Tag Archives: Parenthood

Joe Sarcinella on Fatherhood, Minimalism and Intentional Living

When Joe Sarcinella and I spoke, he was days away from becoming a father. As of publishing this episode, he is now a proud father (congrats!!). As a recent parent, I thought it would be fun to have Joe on NextGen Native to get the perspective of a recent first-time parent and a to-be parent. For those that aren’t parents, or have kids out of the house, this episode is also for you.

Although we talk about being parents, the conversation occurred in the same context that our conversations did below. That is, the topic of parenting is centered within living life with intentionality, in control.  How does one intentionally raise their child? How does one intentionally plan the rest of their life? One example: how do you raise a child in a 500 square foot apartment?

We also discussed Joe’s latest diet (previously vegetarian, vegan, pescatarian, paleo), and his latest approach to physical fitness (weight lifting, to ultra marathons, to weight lifting, back to ultra marathons), and minimalism.

It’s a fun episode, and I hope that you benefit from it as much as I’ve had. Personally, I’m trying to apply more minimalism into my life, or at least rethinking it, thanks to Joe.

http://nextgennative.com/joe-sarcinella-the-100k-runner/

http://nextgennative.com/joe-sarcinella-100-miles-awesome/

Heather Whitemanrunshim | Indigenous in Perpetuity

“Focus on being proactive and use the future as the guidance point when you [encounter] challenges. What you work for is bigger than us [individually].” -Heather Whitemanrunshim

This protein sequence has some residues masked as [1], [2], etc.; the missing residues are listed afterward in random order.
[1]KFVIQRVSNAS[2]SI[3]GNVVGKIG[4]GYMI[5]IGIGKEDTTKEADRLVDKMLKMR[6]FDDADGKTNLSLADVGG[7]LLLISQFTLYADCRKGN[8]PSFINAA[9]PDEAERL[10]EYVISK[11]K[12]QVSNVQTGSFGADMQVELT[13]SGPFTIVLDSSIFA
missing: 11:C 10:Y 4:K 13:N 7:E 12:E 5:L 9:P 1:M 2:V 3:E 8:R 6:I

Heather Whitemanrunshim

Heather Whitemanrunshim, photo courtesy of the Native American Rights Fund

Heather Whitemanrunshim is Apsalooke (Crow Nation). She is an attorney for the Native American Rights Fund (NARF) where she works primarily on issues pertaining to water law.

Our wide-ranging conversation touched on two issues that I am still thinking about several days later. First, we discussed the need to be vulnerable to learn language and/or culture. I think it is a common experience that people our age grew up afraid to admit we didn’t know as much language as others, or we were worried about making mistakes. The alternative is to avoid it and avoid that experience. We need to foster environments that encourage learning and make it easier to be uncomfortable and make mistakes. As a new parent, I am thinking about how to teach my child about who we are, and that requires me learning even more along the way, too. Continue reading